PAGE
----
The buyer agrees to pay [xxx] a negotiated design fee, which [xxx] anticipates will be in the range of [xxxxx] based upon the invoice value (FOB points of origin) of the articles produced using the designs. Invoicing for the design kits will be from [xxx], while invoices for goods ultimately purchased will come from the sellers, including the subsidiary. [xxx] will not accept payment for goods owing to its subsidiary, nor will the subsidiary accept payment for design kits owing to [xxx] under the Agreement.


Whether payments made for services performed under a design services agreement are dutiable as assists.


Merchandise imported into the United States is appraised in accordance with section 402 of the Tariff Act of 1930, as amended by the Trade Agreements Act of 1979 (TAA: 19 U.S.C. § 1401a). The preferred method of appraisement is transaction valuation, which is defined as the “price actually paid or payable for merchandise when sold for exportation to the United States,” plus five statutorily enumerated additions. 19 U.S.C. § 1401a(b)(1). Those enumerated additions are the following:
the packing costs incurred by the buyer with respect to the imported merchandise;
any selling commission incurred by the buyer with respect to the imported merchandise;
the value, apportioned as appropriate, of any assist;
any royalty or license fee related to the imported merchandise that the buyer is required to pay, directly or indirectly, as a condition of the sale of the imported merchandise for exportation to the United States; and
the proceeds of any subsequent resale, disposal, or use of the imported merchandise that accrue, directly or indirectly, to the seller.

Section 402(h)(1)(A) of the TAA, 19 U.S.C. § 1401a(h)(1)(A), provides, in pertinent part, the following:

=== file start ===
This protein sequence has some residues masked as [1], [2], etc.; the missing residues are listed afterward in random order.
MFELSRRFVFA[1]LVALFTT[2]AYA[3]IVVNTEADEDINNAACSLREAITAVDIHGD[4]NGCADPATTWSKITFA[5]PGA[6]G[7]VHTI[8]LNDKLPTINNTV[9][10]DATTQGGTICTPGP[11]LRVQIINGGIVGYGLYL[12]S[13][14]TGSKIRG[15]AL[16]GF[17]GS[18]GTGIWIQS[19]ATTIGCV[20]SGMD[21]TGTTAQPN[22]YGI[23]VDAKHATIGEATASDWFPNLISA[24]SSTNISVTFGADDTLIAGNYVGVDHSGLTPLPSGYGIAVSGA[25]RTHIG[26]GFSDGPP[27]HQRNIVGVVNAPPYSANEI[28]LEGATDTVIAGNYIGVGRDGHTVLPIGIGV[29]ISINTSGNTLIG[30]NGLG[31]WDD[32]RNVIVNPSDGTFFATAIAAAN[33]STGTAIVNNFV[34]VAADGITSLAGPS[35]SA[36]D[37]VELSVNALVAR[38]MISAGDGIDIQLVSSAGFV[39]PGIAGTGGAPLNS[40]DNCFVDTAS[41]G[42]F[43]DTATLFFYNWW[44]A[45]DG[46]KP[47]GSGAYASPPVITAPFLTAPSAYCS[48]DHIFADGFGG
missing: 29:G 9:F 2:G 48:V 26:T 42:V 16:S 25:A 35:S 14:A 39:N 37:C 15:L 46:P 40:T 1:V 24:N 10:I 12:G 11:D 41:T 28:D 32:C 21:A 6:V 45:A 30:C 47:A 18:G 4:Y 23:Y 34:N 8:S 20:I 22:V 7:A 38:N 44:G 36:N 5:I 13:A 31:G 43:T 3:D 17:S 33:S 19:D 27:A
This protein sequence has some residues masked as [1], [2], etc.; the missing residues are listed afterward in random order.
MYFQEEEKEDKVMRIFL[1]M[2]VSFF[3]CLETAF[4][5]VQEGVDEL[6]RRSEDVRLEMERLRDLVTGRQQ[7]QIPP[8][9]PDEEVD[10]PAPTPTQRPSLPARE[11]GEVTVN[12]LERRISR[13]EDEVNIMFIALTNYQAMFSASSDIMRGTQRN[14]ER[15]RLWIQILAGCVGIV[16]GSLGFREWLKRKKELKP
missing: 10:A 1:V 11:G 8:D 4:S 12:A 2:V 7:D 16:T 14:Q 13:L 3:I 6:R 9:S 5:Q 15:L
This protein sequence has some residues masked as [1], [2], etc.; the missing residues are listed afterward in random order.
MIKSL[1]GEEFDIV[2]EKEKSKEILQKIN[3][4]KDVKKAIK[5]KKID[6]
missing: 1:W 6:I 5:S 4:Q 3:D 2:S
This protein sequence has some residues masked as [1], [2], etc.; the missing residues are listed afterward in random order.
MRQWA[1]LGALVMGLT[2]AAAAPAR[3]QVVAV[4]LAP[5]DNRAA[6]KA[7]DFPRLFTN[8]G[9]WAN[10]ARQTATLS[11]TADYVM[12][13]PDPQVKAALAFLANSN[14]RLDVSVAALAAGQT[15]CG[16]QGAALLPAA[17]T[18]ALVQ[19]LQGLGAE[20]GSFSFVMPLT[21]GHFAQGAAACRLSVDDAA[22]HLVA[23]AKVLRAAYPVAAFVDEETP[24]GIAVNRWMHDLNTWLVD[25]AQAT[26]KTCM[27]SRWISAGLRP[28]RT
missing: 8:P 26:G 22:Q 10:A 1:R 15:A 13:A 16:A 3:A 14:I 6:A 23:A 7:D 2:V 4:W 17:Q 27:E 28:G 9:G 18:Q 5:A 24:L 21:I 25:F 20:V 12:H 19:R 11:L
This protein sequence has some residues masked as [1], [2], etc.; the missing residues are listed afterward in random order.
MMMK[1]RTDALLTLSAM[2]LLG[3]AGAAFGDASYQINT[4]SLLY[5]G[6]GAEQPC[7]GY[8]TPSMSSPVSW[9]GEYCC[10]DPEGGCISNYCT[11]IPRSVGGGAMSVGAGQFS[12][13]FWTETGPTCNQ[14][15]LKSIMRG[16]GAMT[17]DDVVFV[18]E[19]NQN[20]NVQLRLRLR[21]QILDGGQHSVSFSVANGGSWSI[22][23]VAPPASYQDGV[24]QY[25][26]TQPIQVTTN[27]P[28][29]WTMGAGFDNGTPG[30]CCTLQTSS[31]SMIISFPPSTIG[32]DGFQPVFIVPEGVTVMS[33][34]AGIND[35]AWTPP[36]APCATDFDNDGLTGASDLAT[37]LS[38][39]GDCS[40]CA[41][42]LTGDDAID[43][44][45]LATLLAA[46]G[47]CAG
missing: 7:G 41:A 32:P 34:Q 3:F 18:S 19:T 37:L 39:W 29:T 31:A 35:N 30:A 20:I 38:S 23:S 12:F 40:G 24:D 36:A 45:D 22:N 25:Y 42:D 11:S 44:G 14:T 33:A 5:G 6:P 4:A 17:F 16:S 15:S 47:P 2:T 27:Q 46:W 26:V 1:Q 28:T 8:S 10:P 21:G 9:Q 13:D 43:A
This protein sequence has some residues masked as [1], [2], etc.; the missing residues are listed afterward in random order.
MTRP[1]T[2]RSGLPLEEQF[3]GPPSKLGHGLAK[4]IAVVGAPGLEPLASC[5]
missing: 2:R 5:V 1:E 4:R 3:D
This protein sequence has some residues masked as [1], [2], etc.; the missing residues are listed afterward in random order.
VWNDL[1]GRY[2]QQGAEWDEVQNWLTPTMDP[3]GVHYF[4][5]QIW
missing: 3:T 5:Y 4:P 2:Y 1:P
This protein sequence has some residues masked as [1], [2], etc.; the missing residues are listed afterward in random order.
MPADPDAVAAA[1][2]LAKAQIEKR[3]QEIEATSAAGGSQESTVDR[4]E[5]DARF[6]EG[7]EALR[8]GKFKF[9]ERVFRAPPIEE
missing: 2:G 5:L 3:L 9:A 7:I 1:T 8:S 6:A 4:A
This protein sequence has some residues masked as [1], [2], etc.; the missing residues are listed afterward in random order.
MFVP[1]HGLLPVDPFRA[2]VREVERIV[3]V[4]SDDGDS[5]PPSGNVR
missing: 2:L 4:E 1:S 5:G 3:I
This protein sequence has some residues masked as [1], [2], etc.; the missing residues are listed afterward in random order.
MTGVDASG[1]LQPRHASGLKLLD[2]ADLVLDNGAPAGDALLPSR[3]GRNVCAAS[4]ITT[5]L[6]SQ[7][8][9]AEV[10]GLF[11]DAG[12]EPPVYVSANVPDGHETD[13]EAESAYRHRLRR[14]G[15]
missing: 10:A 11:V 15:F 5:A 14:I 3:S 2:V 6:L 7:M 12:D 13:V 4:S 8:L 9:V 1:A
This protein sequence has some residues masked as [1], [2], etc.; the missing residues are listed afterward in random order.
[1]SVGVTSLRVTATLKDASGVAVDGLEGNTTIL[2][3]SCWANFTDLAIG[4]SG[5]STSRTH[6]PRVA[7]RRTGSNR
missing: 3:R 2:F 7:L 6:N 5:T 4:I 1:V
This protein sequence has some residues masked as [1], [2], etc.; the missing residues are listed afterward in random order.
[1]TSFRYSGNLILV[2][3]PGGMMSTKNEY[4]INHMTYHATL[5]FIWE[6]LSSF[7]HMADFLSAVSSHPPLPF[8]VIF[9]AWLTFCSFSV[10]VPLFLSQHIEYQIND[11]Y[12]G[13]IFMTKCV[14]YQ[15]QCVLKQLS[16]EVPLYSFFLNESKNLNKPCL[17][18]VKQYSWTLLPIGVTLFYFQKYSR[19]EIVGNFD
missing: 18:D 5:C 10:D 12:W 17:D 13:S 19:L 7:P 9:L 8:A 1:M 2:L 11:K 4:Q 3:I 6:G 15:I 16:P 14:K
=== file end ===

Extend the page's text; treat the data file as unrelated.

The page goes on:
The term “assist” means any of the following if supplied directly or indirectly, and free of charge or at reduced cost, by the buyer of imported merchandise for use in connection with the production or the sale for export to the United States of the merchandise:

Materials, components, parts, and similar items incorporated in the imported merchandise.

Tools, dies, molds, and similar items used in the production of the imported merchandise.

Merchandise consumed in the production of the imported merchandise.

Engineering, development, artwork, design work, and plans and sketches that are undertaken elsewhere than in the United States and are necessary for the production of the imported merchandise.

Design work undertaken within the U.S. is not dutiable as an assist pursuant to 19 U.S.C. § 1401a(h)(1)(A)(iv). Consistent with that statute, we have ruled that design work undertaken within the U.S. does not constitute an assist. Headquarters Ruling Letter (HRL) 546720, dated July 21, 1999. You state that the design kits are developed entirely within the United States. Consequently, pursuant to 19 U.S.C. § 1401a(h)(1)(A)(iv), any design work done in the U.S. to produce the design kits would not be added to the price actually paid or payable.


Pursuant to 19 U.S.C. § 1401a(h)(1)(A)(iv), payments made for services performed under a design services agreement are not dutiable as assists since they are performed entirely within the U.S.

This analysis is based solely on your description and a sample agreement attached to the August 16, 2002 submission. Any determination whether the design services constitute dutiable assists will depend on the totality of the evidence for the particular transaction. The actual determination will be made by the appraising officer at the
applicable port of entry based upon the totality of the evidence, including the entry documentation submitted.


Virginia L. Brown